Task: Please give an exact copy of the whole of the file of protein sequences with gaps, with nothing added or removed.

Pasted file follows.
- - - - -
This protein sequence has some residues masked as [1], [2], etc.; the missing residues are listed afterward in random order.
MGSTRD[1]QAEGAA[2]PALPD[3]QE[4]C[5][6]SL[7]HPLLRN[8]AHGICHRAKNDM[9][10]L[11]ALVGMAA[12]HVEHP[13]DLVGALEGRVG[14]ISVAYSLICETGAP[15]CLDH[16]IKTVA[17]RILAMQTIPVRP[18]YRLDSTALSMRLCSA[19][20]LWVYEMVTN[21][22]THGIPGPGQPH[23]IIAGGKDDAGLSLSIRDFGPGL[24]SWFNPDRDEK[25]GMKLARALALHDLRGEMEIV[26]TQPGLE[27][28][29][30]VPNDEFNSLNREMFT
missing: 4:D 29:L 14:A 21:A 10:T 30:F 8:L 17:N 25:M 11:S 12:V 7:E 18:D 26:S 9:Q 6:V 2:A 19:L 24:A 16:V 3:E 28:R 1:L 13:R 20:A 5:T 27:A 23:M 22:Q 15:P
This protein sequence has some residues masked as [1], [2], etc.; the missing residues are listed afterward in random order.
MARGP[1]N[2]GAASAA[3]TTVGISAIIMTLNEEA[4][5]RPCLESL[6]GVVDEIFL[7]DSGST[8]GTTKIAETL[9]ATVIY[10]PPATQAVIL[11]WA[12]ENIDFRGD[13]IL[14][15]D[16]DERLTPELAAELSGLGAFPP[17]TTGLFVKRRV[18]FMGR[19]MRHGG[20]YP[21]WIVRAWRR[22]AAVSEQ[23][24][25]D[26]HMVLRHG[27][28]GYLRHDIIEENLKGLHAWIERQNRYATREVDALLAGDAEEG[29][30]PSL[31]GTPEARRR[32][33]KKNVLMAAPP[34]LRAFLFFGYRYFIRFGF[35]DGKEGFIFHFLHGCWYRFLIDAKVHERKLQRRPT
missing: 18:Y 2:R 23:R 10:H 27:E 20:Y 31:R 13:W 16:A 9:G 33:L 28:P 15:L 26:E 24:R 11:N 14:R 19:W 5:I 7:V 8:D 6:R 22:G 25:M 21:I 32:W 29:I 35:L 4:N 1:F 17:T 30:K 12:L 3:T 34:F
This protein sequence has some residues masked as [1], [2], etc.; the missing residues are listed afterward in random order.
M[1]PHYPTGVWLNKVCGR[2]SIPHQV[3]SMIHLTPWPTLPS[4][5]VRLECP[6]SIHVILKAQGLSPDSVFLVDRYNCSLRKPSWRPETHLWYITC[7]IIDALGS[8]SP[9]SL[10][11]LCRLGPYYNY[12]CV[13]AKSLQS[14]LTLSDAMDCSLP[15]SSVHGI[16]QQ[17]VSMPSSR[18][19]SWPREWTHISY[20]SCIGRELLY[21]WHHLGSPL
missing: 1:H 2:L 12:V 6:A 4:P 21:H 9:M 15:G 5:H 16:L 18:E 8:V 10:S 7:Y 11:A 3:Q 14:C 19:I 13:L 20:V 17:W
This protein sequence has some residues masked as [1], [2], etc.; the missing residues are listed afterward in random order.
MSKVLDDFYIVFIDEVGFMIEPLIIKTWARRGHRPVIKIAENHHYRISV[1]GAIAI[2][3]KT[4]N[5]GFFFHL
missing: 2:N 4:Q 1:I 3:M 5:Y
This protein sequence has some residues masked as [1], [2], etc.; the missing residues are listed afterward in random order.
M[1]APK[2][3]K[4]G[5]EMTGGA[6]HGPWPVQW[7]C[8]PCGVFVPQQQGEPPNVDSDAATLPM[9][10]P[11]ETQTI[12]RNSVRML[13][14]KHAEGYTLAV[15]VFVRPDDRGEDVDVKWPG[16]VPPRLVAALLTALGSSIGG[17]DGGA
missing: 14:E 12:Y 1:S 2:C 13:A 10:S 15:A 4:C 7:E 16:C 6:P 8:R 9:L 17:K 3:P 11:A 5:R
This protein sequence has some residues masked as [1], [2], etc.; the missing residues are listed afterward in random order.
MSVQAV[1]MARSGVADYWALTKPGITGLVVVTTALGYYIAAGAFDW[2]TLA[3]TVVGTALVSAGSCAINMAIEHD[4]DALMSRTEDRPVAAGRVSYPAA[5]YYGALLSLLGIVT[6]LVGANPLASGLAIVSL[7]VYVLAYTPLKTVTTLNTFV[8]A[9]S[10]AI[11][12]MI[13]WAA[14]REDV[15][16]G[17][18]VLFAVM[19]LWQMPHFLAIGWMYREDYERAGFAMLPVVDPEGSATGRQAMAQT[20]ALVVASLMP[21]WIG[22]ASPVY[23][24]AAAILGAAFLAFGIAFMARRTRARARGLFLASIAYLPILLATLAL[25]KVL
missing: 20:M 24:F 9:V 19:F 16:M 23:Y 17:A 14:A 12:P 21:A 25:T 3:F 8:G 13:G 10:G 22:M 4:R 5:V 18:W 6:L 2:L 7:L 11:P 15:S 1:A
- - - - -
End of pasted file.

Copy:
This protein sequence has some residues masked as [1], [2], etc.; the missing residues are listed afterward in random order.
MGSTRD[1]QAEGAA[2]PALPD[3]QE[4]C[5][6]SL[7]HPLLRN[8]AHGICHRAKNDM[9][10]L[11]ALVGMAA[12]HVEHP[13]DLVGALEGRVG[14]ISVAYSLICETGAP[15]CLDH[16]IKTVA[17]RILAMQTIPVRP[18]YRLDSTALSMRLCSA[19][20]LWVYEMVTN[21][22]THGIPGPGQPH[23]IIAGGKDDAGLSLSIRDFGPGL[24]SWFNPDRDEK[25]GMKLARALALHDLRGEMEIV[26]TQPGLE[27][28][29][30]VPNDEFNSLNREMFT
missing: 4:D 29:L 14:A 21:A 10:T 30:F 8:L 17:N 25:M 11:S 12:V 7:E 18:D 26:S 9:Q 6:V 2:A 19:L 24:A 16:V 3:E 28:R 1:L 13:R 20:A 5:T 27:A 23:M 22:Q 15:P
This protein sequence has some residues masked as [1], [2], etc.; the missing residues are listed afterward in random order.
MARGP[1]N[2]GAASAA[3]TTVGISAIIMTLNEEA[4][5]RPCLESL[6]GVVDEIFL[7]DSGST[8]GTTKIAETL[9]ATVIY[10]PPATQAVIL[11]WA[12]ENIDFRGD[13]IL[14][15]D[16]DERLTPELAAELSGLGAFPP[17]TTGLFVKRRV[18]FMGR[19]MRHGG[20]YP[21]WIVRAWRR[22]AAVSEQ[23][24][25]D[26]HMVLRHG[27][28]GYLRHDIIEENLKGLHAWIERQNRYATREVDALLAGDAEEG[29][30]PSL[31]GTPEARRR[32][33]KKNVLMAAPP[34]LRAFLFFGYRYFIRFGF[35]DGKEGFIFHFLHGCWYRFLIDAKVHERKLQRRPT
missing: 18:Y 2:R 23:R 10:H 27:E 20:Y 31:R 13:W 16:A 9:G 33:L 28:P 15:L 26:E 24:R 11:N 14:R 19:W 5:I 7:V 8:D 6:R 22:G 25:M 21:I 32:W 29:I 35:L 4:N 1:F 17:T 30:K 12:L 3:T 34:F
This protein sequence has some residues masked as [1], [2], etc.; the missing residues are listed afterward in random order.
M[1]PHYPTGVWLNKVCGR[2]SIPHQV[3]SMIHLTPWPTLPS[4][5]VRLECP[6]SIHVILKAQGLSPDSVFLVDRYNCSLRKPSWRPETHLWYITC[7]IIDALGS[8]SP[9]SL[10][11]LCRLGPYYNY[12]CV[13]AKSLQS[14]LTLSDAMDCSLP[15]SSVHGI[16]QQ[17]VSMPSSR[18][19]SWPREWTHISY[20]SCIGRELLY[21]WHHLGSPL
missing: 1:H 2:L 12:V 6:A 4:P 21:H 9:M 15:G 5:H 16:L 18:E 8:V 10:S 7:Y 11:A 3:Q 14:C 19:I 13:L 20:V 17:W
This protein sequence has some residues masked as [1], [2], etc.; the missing residues are listed afterward in random order.
MSKVLDDFYIVFIDEVGFMIEPLIIKTWARRGHRPVIKIAENHHYRISV[1]GAIAI[2][3]KT[4]N[5]GFFFHL
missing: 2:N 4:Q 1:I 3:M 5:Y
This protein sequence has some residues masked as [1], [2], etc.; the missing residues are listed afterward in random order.
M[1]APK[2][3]K[4]G[5]EMTGGA[6]HGPWPVQW[7]C[8]PCGVFVPQQQGEPPNVDSDAATLPM[9][10]P[11]ETQTI[12]RNSVRML[13][14]KHAEGYTLAV[15]VFVRPDDRGEDVDVKWPG[16]VPPRLVAALLTALGSSIGG[17]DGGA
missing: 14:E 12:Y 1:S 2:C 13:A 10:S 15:A 4:C 7:E 16:C 6:P 8:R 9:L 17:K 3:P 11:A 5:R
This protein sequence has some residues masked as [1], [2], etc.; the missing residues are listed afterward in random order.
MSVQAV[1]MARSGVADYWALTKPGITGLVVVTTALGYYIAAGAFDW[2]TLA[3]TVVGTALVSAGSCAINMAIEHD[4]DALMSRTEDRPVAAGRVSYPAA[5]YYGALLSLLGIVT[6]LVGANPLASGLAIVSL[7]VYVLAYTPLKTVTTLNTFV[8]A[9]S[10]AI[11][12]MI[13]WAA[14]REDV[15][16]G[17][18]VLFAVM[19]LWQMPHFLAIGWMYREDYERAGFAMLPVVDPEGSATGRQAMAQT[20]ALVVASLMP[21]WIG[22]ASPVY[23][24]AAAILGAAFLAFGIAFMARRTRARARGLFLASIAYLPILLATLAL[25]KVL
missing: 20:M 24:F 9:V 19:F 16:M 23:Y 17:A 14:A 12:P 21:A 25:T 3:F 8:G 13:G 10:G 22:M 4:R 5:V 18:W 6:L 2:L 7:L 11:P 15:S 1:A